2023 Convening on IL Black Families
Corey B. Best is a Black father, community organizer, activist, and leader. Originally from Washington, DC, Corey now resides in Florida. Corey has attached himself to “justice doing”-- a movement and never-ending journey of being guided by the principled struggle to advance racial justice within this nation’s child welfare and human service delivery systems. This work puts Corey in front of more than 10,000 professionals annually, and has afforded him with the fundamental knowledge about the importance of connecting to something bigger than himself--allowing perspective, pain, truth, joy, and vulnerability to surface in search of meaningful, collective impact. In all his endeavors, Corey brings a deepened historical and contemporary analysis of the invention of race, racism, systems of oppression and how those systems interconnect to produce white advantage gaps.
Corey founded Mining For Gold in 2020. Mining For Gold is part of the larger movement that is in the active pursuit of racial justice, liberation, and belonging. The idea for Mining For Gold is directly influenced by the 404 years of racialized arrangement in our communities, and that we all have pieces of metaphorical gold flowing within us. The mantra is, sometimes we must sift through pounds of dirt to find an ounce of gold. As a practice and a discipline, Mining For Gold is held accountable to holding gathering spaces with communities and institutions, and is rooted in justice-centered culture building as the most effective strategy to achieve relational and communal health. Mining For Gold embraces the universal application of co-design and community organizing to guide child and family serving systems toward a more robust, ideal, and healing way of thinking and practicing. This approach centers the knowledge, proximity, and experiences of those who are most impacted.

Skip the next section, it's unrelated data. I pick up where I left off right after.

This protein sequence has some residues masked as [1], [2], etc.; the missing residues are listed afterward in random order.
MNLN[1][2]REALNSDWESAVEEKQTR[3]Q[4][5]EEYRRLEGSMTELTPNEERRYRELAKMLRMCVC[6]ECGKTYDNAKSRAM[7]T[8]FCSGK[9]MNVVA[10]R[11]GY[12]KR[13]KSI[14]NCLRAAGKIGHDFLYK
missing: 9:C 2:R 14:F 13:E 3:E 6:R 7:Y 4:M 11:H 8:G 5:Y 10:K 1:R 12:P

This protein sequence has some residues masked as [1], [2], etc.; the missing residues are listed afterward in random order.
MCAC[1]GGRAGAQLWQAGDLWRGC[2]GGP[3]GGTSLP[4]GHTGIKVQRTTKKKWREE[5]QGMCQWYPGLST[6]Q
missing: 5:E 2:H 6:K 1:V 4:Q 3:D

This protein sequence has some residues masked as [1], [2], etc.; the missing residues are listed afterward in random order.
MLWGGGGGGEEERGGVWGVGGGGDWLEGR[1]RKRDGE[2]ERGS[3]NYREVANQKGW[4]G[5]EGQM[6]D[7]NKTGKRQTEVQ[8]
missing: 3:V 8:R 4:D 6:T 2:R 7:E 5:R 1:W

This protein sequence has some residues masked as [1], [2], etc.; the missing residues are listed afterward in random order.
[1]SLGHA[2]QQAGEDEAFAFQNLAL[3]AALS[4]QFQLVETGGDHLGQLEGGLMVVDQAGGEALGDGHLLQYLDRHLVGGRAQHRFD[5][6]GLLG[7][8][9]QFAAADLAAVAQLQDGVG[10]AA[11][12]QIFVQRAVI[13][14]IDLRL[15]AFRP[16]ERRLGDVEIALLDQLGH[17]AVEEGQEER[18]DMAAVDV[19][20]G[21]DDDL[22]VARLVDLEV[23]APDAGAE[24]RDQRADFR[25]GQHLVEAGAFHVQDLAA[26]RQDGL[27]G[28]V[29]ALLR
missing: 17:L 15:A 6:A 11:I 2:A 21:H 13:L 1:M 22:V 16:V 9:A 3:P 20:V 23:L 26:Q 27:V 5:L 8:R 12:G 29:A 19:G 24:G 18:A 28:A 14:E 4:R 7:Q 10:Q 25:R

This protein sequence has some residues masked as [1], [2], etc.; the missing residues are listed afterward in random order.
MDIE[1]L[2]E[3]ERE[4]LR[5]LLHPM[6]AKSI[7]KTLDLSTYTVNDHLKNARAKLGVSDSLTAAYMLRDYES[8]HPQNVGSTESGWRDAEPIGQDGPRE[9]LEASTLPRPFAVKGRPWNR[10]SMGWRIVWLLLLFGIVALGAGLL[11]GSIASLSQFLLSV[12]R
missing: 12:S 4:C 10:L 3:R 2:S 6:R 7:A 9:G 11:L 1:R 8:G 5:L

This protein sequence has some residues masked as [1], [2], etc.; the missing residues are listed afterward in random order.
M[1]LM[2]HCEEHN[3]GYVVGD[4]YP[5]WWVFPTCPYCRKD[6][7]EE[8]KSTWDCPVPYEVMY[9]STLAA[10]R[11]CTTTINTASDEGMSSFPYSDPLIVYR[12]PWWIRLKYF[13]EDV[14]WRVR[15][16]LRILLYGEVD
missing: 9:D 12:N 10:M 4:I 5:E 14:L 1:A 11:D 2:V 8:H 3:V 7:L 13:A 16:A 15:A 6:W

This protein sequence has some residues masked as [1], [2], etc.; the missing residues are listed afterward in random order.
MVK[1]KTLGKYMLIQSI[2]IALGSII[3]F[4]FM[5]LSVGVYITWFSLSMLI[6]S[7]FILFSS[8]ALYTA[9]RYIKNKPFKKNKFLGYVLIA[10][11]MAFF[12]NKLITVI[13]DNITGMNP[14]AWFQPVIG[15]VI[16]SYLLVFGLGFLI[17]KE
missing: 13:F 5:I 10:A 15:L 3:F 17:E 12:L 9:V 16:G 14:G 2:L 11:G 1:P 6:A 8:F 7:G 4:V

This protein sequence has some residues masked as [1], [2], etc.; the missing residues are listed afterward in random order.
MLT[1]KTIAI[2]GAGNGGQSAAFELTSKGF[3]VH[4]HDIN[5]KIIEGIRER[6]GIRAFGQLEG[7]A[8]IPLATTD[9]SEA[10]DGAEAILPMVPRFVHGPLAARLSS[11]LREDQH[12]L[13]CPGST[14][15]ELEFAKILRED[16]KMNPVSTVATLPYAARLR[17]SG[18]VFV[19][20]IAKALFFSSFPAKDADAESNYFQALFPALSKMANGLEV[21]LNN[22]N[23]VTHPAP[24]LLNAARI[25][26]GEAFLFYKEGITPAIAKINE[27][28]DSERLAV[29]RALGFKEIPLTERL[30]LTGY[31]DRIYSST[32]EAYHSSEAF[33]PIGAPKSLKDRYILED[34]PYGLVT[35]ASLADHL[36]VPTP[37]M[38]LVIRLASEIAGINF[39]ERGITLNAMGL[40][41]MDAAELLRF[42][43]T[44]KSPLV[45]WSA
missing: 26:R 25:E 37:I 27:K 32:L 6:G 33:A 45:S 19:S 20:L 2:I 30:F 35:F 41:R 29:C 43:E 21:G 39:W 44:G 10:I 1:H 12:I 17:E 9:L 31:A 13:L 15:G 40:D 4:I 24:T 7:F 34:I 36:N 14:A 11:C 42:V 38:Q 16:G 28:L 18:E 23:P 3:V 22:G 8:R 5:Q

Corey was awarded the 2021 Champion for Children’s Award in Advancing Equity, the 2022 Outstanding Service in the Advancement of Cultural Competency in Child Maltreatment Prevention and Intervention Award and was recognized as a 2022 Breakout Star by Evolve Strategy Group. In partnership with child welfare leaders, communities and parents, Corey has curated the racially just and equitable Authentic Family Engagement and Strengthening Approach (AFES). Since 2020, Mining For Gold has held a brave container to explore the impact of racialized America with over 3,000 child and family serving leaders and staff.
Mining For Gold launched the Liberated Voice Exchange (LVE) in 2022. LVE is a Mining For Gold cypher, and home to the Audio Nuggets podcast. LVE is a place to be expressive, independent, and a bit impatient as we struggle for even a taste of justice. It is a place where paradox is visible. Where often two things can be and are true at once. The edges of society exist as protection for some, simultaneously evoking expression. LVE is where you find a symbiotic force, both the heaviness of minimal air to breathe, and the light of freedom and liberation. The longing for connection and community ceases because WE ARE the community. Where human consciousness is bold and alive. LVE relies on the impact of the crowd to maintain the flow and the energy, and together, LVE creates a matrix of sharing, of welcoming, of rawness. Of unity, of flavor. And most importantly, gold mining.